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Celle sul Rigo, of Etruscan origin, as testified by the nearby necropolis of Balena, has always been of strategic importance in controlling Val di Paglia and the road network that winds its way towards Rome, starting from the Via Francigena in the stretch between the osterie of Novella and Torricella and the border between the Tuscan and papal lands.
The “Castrum de Cellis” was part of the feudal lands of the Viscounts of Campiglia which extended from the slopes of Mount Amiata as far as San Casciano and Fighine. Located between Siena and Orvieto, it often found itself caught up in the conflicts which periodically flared up between the two cities.
In the second half of the 14th century, Celle became the property of the Salimbeni, the Siena-born family who, by increasing their estates in the surrounding countryside, aimed to increase their power within Siena. This struggle within Siena, which led to real wars in which Cione and Cocco Salimbeni took a leading roles, helped Celle free itself from feudal domination and transition in 1418 to a community in Siena.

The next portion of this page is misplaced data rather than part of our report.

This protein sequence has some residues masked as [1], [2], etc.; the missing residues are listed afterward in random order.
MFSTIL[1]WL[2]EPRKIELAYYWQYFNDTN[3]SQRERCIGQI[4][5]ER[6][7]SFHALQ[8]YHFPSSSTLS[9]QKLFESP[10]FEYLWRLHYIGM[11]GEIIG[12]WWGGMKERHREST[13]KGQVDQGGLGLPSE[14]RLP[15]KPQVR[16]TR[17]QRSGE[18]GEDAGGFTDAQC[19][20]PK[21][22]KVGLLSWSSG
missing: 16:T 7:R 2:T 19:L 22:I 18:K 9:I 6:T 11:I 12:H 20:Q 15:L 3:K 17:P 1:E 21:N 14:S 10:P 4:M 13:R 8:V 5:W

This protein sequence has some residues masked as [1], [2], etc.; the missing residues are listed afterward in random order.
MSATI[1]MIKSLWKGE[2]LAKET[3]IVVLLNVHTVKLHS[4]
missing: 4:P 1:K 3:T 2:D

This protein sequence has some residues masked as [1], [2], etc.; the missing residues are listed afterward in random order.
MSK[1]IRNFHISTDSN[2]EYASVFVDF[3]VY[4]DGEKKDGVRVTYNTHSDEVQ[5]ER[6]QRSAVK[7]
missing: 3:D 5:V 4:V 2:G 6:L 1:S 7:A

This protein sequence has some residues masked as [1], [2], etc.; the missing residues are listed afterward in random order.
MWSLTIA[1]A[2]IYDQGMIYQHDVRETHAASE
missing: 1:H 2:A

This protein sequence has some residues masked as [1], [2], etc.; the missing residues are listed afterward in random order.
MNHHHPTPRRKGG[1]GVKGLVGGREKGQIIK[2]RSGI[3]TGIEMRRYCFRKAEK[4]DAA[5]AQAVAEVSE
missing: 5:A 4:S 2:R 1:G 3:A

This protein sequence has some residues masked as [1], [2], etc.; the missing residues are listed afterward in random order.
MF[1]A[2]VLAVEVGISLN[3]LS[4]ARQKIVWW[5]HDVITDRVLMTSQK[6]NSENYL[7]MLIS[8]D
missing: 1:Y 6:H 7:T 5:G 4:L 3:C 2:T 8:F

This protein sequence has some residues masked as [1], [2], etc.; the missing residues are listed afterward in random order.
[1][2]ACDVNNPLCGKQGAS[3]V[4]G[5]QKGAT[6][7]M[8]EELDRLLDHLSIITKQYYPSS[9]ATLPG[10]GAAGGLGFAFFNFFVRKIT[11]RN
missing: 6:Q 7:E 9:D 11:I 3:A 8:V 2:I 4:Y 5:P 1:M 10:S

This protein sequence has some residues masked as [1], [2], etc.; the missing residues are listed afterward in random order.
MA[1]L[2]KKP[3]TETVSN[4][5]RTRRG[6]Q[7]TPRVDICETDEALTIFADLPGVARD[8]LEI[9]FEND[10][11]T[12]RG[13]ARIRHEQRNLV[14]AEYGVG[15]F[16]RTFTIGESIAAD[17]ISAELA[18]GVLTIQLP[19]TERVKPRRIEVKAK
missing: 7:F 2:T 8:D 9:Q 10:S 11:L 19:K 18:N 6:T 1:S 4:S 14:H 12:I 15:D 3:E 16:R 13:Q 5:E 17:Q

A borderland, also part of the Grand Duchy of Tuscany, Celle would further consolidate its status as an important agricultural centre, aiding the development of a landed bourgeoisie that would construct elegant buildings and a keep from which the valleys and the Francigena were dominated.
A landslide, which had been threatening the area since the end of the eighteenth century, destroyed the keep and part of the town as testified by the Tower that still dominates an area ranging from Mount Cetona to Mount Amiata and from Val d'Orcia to Mount Rufeno, in a conflation of towns, provinces and regions, all with different dialects, that, even today, still make Celle sul Rigo the cornerstone of a world firmly tied to its roots and historical traditions.